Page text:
Physical Geography

Physical geography focuses on geography as an Earth science (and is sometimes called Earth System Science).

Physical geography is a branch of geography that focuses on the study of the natural features and processes of the Earth’s surface. It includes the examination of landforms, climate, vegetation, soils, and water resources. Physical geographers use a range of scientific methods and tools to analyze and understand the complex interactions between the Earth’s physical systems.

Learn about the different branches of geography that fall under the physical geography category: climatology, geomorphology, biogeography, and more.

Diagram of the fast carbon cycle shows the movement of carbon between land, atmosphere, and oceans.(Diagram adapted from U.S. DOE, Biological and Environmental Research Information System.)

Various Forms of Carbon Sequestration: Helping the Overloaded Carbon Cycle

Meika Jensen

There are three main ways in which carbon can be removed from the atmosphere: physical processes, chemical processes and biological processes.

Animation of Southern Lights (Aurora Australis)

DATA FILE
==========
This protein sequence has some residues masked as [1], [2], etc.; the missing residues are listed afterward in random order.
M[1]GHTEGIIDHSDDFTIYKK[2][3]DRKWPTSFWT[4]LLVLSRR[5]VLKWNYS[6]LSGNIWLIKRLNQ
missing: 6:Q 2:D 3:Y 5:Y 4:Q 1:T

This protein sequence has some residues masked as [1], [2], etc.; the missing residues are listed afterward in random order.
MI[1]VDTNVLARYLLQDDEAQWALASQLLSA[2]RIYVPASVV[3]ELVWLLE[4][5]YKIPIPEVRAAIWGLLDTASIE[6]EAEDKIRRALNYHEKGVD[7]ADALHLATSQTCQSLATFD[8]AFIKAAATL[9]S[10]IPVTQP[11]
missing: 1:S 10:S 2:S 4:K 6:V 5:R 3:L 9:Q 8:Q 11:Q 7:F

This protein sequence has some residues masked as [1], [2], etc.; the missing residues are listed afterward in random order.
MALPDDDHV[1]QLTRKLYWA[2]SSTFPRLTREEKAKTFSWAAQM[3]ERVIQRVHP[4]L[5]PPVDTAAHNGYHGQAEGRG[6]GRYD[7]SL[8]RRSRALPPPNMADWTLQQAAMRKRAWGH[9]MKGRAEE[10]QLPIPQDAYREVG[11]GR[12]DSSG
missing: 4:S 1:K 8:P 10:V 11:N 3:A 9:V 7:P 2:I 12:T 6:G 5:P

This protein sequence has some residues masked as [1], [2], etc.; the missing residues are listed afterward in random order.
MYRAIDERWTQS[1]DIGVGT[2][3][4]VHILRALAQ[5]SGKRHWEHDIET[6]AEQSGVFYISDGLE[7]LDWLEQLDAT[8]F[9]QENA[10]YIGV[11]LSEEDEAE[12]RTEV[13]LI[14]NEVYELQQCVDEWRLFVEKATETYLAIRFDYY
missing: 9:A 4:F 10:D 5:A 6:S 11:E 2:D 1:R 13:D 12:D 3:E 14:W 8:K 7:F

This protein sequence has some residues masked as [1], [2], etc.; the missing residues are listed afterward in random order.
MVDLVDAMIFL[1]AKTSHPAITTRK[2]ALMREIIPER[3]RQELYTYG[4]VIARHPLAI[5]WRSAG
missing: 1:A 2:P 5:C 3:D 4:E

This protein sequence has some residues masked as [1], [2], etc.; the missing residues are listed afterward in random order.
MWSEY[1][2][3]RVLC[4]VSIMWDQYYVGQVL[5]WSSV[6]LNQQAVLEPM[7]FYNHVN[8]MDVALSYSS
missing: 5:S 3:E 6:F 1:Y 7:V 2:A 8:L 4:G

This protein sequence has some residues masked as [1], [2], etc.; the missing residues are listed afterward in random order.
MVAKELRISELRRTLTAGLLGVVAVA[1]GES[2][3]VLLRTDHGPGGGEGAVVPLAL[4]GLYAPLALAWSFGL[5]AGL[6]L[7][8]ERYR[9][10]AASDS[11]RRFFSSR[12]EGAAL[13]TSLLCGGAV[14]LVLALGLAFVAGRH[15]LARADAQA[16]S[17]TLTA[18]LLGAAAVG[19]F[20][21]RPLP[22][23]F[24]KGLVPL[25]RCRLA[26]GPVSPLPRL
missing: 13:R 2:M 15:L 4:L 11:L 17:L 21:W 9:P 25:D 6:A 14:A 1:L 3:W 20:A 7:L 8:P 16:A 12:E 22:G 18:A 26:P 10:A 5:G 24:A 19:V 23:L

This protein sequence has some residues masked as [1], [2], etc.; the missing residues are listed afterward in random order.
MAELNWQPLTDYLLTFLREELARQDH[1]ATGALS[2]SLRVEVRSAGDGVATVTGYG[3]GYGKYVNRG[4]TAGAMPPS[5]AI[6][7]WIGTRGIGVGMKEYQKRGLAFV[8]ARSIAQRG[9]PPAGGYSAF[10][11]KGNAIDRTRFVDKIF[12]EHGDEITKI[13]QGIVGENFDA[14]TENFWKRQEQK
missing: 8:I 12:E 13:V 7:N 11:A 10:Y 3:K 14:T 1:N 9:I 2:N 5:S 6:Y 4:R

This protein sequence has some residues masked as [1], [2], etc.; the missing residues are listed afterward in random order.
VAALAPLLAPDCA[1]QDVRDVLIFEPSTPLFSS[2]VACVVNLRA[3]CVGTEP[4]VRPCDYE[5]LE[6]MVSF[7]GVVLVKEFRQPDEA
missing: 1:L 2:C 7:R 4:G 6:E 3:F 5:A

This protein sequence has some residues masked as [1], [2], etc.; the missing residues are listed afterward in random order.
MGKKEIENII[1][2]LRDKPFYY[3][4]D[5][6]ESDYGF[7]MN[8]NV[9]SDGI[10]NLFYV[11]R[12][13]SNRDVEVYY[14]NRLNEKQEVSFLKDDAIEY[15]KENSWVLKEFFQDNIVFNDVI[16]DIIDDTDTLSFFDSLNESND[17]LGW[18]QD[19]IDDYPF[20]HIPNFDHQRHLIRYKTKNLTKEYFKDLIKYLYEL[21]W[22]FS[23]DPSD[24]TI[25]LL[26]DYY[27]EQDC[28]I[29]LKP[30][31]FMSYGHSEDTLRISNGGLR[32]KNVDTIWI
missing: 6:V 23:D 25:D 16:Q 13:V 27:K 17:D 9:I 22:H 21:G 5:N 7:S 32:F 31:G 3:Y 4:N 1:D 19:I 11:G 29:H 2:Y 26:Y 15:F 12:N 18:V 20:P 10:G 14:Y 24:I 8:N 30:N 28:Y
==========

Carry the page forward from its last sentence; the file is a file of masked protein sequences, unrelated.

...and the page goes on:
Caitlin Dempsey

This animation of the Southern Lights was recorded on September 11, 2005, four days after a solar flare sent an ionized gas of protons and electrons known as plasma towards the earth.  

Bristlecone pine forest in Great Basin National Park. Photo: USGS, public domain.

Island Biogeography of the Great Basin

Rachel Quist

The theory of island biogeography is one of the explanations as to why speciation occurs.

Map of Global Temperatures Since 1880

Caitlin Dempsey

NASA takes a look at global temperatures and has a short piece and animated map showing the global change in ...

NASA Earth Observatory image by Jesse Allen, using data provided courtesy of the MODIS Land Group. Caption by Rebecca Lindsey.

Deadly Cold Across Europe and Russia

Caitlin Dempsey

This image shows the impact of the cold snap on land surface temperatures across the region from December 11 to 18, 2009, compared to the 2000-2008 average.